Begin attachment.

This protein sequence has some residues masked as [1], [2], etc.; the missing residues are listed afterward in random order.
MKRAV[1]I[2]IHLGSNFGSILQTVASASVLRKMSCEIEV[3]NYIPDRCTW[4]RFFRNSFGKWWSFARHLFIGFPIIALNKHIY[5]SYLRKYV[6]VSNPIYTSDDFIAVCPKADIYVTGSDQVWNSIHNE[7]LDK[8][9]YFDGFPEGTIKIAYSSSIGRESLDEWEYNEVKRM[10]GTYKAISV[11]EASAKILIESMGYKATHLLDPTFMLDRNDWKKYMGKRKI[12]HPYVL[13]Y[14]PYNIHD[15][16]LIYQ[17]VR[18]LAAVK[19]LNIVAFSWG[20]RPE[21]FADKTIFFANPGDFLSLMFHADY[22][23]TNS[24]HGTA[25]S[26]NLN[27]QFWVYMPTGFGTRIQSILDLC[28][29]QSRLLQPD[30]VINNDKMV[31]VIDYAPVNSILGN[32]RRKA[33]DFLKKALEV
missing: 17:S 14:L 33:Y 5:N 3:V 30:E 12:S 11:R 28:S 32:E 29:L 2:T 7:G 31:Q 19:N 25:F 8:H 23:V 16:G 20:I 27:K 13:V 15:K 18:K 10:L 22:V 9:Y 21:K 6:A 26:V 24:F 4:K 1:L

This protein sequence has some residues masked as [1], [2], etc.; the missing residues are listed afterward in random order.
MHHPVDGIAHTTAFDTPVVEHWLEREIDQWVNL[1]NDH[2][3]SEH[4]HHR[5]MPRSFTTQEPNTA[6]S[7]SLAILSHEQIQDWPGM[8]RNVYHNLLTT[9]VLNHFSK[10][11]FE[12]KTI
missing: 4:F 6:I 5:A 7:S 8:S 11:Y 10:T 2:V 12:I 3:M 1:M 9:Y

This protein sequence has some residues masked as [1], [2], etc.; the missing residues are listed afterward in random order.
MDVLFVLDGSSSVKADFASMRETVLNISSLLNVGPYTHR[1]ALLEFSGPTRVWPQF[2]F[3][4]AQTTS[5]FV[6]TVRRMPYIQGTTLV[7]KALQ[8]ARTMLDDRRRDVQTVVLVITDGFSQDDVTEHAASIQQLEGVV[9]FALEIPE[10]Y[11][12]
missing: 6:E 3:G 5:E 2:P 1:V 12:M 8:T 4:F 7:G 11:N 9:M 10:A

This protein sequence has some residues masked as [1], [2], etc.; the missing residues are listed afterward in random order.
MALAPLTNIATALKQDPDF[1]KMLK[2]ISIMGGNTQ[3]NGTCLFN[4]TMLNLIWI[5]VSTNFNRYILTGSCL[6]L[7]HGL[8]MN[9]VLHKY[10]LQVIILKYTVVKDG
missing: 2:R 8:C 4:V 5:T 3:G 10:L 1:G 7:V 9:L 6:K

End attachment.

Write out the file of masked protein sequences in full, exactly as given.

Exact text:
This protein sequence has some residues masked as [1], [2], etc.; the missing residues are listed afterward in random order.
MKRAV[1]I[2]IHLGSNFGSILQTVASASVLRKMSCEIEV[3]NYIPDRCTW[4]RFFRNSFGKWWSFARHLFIGFPIIALNKHIY[5]SYLRKYV[6]VSNPIYTSDDFIAVCPKADIYVTGSDQVWNSIHNE[7]LDK[8][9]YFDGFPEGTIKIAYSSSIGRESLDEWEYNEVKRM[10]GTYKAISV[11]EASAKILIESMGYKATHLLDPTFMLDRNDWKKYMGKRKI[12]HPYVL[13]Y[14]PYNIHD[15][16]LIYQ[17]VR[18]LAAVK[19]LNIVAFSWG[20]RPE[21]FADKTIFFANPGDFLSLMFHADY[22][23]TNS[24]HGTA[25]S[26]NLN[27]QFWVYMPTGFGTRIQSILDLC[28][29]QSRLLQPD[30]VINNDKMV[31]VIDYAPVNSILGN[32]RRKA[33]DFLKKALEV
missing: 17:S 14:L 33:Y 5:N 3:V 30:E 12:S 11:R 28:S 32:E 29:L 2:T 7:G 31:Q 19:N 25:F 8:H 23:V 16:G 20:I 27:K 13:V 15:K 18:K 10:L 22:V 9:Y 21:K 6:A 26:V 24:F 4:K 1:L

This protein sequence has some residues masked as [1], [2], etc.; the missing residues are listed afterward in random order.
MHHPVDGIAHTTAFDTPVVEHWLEREIDQWVNL[1]NDH[2][3]SEH[4]HHR[5]MPRSFTTQEPNTA[6]S[7]SLAILSHEQIQDWPGM[8]RNVYHNLLTT[9]VLNHFSK[10][11]FE[12]KTI
missing: 4:F 6:I 5:A 7:S 8:S 11:Y 10:T 2:V 12:I 3:M 1:M 9:Y

This protein sequence has some residues masked as [1], [2], etc.; the missing residues are listed afterward in random order.
MDVLFVLDGSSSVKADFASMRETVLNISSLLNVGPYTHR[1]ALLEFSGPTRVWPQF[2]F[3][4]AQTTS[5]FV[6]TVRRMPYIQGTTLV[7]KALQ[8]ARTMLDDRRRDVQTVVLVITDGFSQDDVTEHAASIQQLEGVV[9]FALEIPE[10]Y[11][12]
missing: 6:E 3:G 5:E 2:P 1:V 12:M 8:T 4:F 7:G 11:N 9:M 10:A

This protein sequence has some residues masked as [1], [2], etc.; the missing residues are listed afterward in random order.
MALAPLTNIATALKQDPDF[1]KMLK[2]ISIMGGNTQ[3]NGTCLFN[4]TMLNLIWI[5]VSTNFNRYILTGSCL[6]L[7]HGL[8]MN[9]VLHKY[10]LQVIILKYTVVKDG
missing: 2:R 8:C 4:V 5:T 3:G 10:L 1:G 7:V 9:L 6:K